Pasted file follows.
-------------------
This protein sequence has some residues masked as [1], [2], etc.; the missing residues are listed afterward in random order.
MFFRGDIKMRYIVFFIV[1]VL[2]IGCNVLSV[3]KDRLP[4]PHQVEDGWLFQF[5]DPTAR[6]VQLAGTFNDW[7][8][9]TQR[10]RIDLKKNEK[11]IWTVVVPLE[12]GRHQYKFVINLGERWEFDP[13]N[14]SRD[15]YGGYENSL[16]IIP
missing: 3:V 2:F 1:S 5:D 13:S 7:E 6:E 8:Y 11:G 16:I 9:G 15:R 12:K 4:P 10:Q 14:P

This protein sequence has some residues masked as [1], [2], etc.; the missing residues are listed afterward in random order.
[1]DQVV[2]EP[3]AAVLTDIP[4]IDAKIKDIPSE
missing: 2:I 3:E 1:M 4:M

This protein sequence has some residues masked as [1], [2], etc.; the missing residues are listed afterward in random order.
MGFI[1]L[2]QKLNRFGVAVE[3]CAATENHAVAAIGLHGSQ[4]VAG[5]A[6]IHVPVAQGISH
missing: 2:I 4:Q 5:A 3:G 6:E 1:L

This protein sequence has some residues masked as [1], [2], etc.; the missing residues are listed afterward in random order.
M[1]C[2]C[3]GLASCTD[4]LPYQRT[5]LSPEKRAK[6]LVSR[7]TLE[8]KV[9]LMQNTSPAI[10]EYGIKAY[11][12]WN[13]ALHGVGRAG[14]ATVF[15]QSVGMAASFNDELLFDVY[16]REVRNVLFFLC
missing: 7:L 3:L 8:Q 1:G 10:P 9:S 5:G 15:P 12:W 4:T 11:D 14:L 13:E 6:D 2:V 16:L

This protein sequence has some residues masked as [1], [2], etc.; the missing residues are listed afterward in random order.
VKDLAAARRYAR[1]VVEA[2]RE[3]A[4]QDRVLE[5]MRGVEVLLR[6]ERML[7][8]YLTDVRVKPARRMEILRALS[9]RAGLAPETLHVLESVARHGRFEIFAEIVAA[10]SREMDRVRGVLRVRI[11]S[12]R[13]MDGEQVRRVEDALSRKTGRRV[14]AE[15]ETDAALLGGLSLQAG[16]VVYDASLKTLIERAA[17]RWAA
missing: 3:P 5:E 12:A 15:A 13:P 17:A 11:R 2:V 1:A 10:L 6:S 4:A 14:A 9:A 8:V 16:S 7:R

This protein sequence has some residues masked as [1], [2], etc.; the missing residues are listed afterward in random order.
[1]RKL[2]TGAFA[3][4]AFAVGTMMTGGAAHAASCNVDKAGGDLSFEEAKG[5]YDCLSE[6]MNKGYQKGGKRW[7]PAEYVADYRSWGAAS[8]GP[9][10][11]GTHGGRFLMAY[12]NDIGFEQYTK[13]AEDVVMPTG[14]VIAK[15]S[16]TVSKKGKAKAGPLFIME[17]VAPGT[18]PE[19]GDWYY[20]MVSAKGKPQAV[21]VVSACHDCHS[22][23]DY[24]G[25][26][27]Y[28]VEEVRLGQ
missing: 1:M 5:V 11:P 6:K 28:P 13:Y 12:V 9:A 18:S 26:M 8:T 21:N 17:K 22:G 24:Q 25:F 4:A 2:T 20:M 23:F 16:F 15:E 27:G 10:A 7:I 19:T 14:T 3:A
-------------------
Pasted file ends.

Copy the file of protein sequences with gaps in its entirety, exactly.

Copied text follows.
This protein sequence has some residues masked as [1], [2], etc.; the missing residues are listed afterward in random order.
MFFRGDIKMRYIVFFIV[1]VL[2]IGCNVLSV[3]KDRLP[4]PHQVEDGWLFQF[5]DPTAR[6]VQLAGTFNDW[7][8][9]TQR[10]RIDLKKNEK[11]IWTVVVPLE[12]GRHQYKFVINLGERWEFDP[13]N[14]SRD[15]YGGYENSL[16]IIP
missing: 3:V 2:F 1:S 5:D 13:S 7:E 6:E 8:Y 11:G 16:I 9:G 15:R 12:K 4:P 10:Q 14:P

This protein sequence has some residues masked as [1], [2], etc.; the missing residues are listed afterward in random order.
[1]DQVV[2]EP[3]AAVLTDIP[4]IDAKIKDIPSE
missing: 2:I 3:E 1:M 4:M

This protein sequence has some residues masked as [1], [2], etc.; the missing residues are listed afterward in random order.
MGFI[1]L[2]QKLNRFGVAVE[3]CAATENHAVAAIGLHGSQ[4]VAG[5]A[6]IHVPVAQGISH
missing: 2:I 4:Q 5:A 3:G 6:E 1:L

This protein sequence has some residues masked as [1], [2], etc.; the missing residues are listed afterward in random order.
M[1]C[2]C[3]GLASCTD[4]LPYQRT[5]LSPEKRAK[6]LVSR[7]TLE[8]KV[9]LMQNTSPAI[10]EYGIKAY[11][12]WN[13]ALHGVGRAG[14]ATVF[15]QSVGMAASFNDELLFDVY[16]REVRNVLFFLC
missing: 7:L 3:L 8:Q 1:G 10:P 9:S 5:G 15:P 12:W 4:T 11:D 14:L 13:E 6:D 2:V 16:L

This protein sequence has some residues masked as [1], [2], etc.; the missing residues are listed afterward in random order.
VKDLAAARRYAR[1]VVEA[2]RE[3]A[4]QDRVLE[5]MRGVEVLLR[6]ERML[7][8]YLTDVRVKPARRMEILRALS[9]RAGLAPETLHVLESVARHGRFEIFAEIVAA[10]SREMDRVRGVLRVRI[11]S[12]R[13]MDGEQVRRVEDALSRKTGRRV[14]AE[15]ETDAALLGGLSLQAG[16]VVYDASLKTLIERAA[17]RWAA
missing: 3:P 5:E 12:A 15:A 13:P 17:A 11:R 2:V 1:A 10:L 6:S 4:A 14:A 9:A 8:V 16:S 7:R

This protein sequence has some residues masked as [1], [2], etc.; the missing residues are listed afterward in random order.
[1]RKL[2]TGAFA[3][4]AFAVGTMMTGGAAHAASCNVDKAGGDLSFEEAKG[5]YDCLSE[6]MNKGYQKGGKRW[7]PAEYVADYRSWGAAS[8]GP[9][10][11]GTHGGRFLMAY[12]NDIGFEQYTK[13]AEDVVMPTG[14]VIAK[15]S[16]TVSKKGKAKAGPLFIME[17]VAPGT[18]PE[19]GDWYY[20]MVSAKGKPQAV[21]VVSACHDCHS[22][23]DY[24]G[25][26][27]Y[28]VEEVRLGQ
missing: 1:M 5:V 11:P 6:K 28:P 13:Y 12:V 9:A 18:S 26:M 8:T 21:N 17:K 22:G 24:Q 25:F 4:A 2:T 20:M 23:F 16:F 15:E 27:G 10:A 7:I 19:T 14:T 3:A